From silent movies to modern films, classic literature, to comic-books, the concept of mind control, or brainwashing is a theme that has been prevalent. Bram Stoker's Dracula has held the fascination of generations of readers and movie goers alike with his ability to bend the will of his victims with the power of his compelling gaze. In Stanley Kubrik's A Clock-Work Orange a futuristic society attempts to cure the violent tendencies of its criminals by subjecting them to painful stimuli while forcibly subjecting them to view repeated violent images. Frank Sinatra stars as a man conditioned by the Koreans through the utilization of hypnosis and drugs to be an unwitting political assassin in classic film The Manchurian Candidate. While popular novelist Dean Koontz' tales abound with insidious top secret experiments in brainwashing conducted by the CIA.
Despite the many instances, including the specific cases to be explored in this paper, in which there is compelling evidence to show that brainwashing techniques can and have been utilized with chillingly effective results, experts continue to disagree as to whether brainwashing is an authentic scientific phenomenon, or as much a fiction as the films and novels in which it is popularly portrayed.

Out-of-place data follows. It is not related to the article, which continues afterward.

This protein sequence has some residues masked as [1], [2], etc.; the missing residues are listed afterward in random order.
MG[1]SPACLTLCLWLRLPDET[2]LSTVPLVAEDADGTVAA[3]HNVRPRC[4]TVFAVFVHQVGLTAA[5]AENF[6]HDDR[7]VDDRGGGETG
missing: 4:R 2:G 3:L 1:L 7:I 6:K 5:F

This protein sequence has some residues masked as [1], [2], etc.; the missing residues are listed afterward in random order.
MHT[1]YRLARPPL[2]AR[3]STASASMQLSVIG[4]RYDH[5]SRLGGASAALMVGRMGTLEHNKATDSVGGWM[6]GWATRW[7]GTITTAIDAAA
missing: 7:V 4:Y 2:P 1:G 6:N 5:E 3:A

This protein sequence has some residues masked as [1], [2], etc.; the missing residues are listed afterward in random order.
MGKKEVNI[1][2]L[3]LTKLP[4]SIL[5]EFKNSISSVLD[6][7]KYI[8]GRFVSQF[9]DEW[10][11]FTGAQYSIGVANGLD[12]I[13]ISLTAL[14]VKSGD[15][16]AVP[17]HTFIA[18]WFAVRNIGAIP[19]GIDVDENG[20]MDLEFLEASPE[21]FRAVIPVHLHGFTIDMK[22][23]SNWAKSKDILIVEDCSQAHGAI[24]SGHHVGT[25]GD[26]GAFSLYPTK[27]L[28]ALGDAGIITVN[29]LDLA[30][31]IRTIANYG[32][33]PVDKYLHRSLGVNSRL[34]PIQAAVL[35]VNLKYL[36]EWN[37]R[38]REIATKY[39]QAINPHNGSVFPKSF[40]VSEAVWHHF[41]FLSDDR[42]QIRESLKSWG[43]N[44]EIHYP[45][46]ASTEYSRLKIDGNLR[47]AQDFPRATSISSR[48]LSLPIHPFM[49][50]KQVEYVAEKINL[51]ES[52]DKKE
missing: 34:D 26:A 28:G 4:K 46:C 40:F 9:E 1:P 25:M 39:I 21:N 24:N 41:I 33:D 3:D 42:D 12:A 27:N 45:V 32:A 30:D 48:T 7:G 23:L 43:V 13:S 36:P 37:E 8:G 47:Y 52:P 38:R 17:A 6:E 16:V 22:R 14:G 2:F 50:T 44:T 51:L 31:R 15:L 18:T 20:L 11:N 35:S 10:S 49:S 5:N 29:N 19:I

The majority view--holding brainwashing to be little more than science fiction-- is manifested in the fact that the assertion that one was being mentally controlled or coerced by another generally fails as a defense to criminal charges. This is most notably observed in the cases against Patty Hearst, the Manson accomplices, and those who participated in the atrocities committed in the name of the Third Reich's "Final Solution" during World War II.
The argument can be made that although evidence of brainwashing was quite convincing at least in the cases of Patricia Hearst--an heiress who was kidnapped and supposedly brainwashed...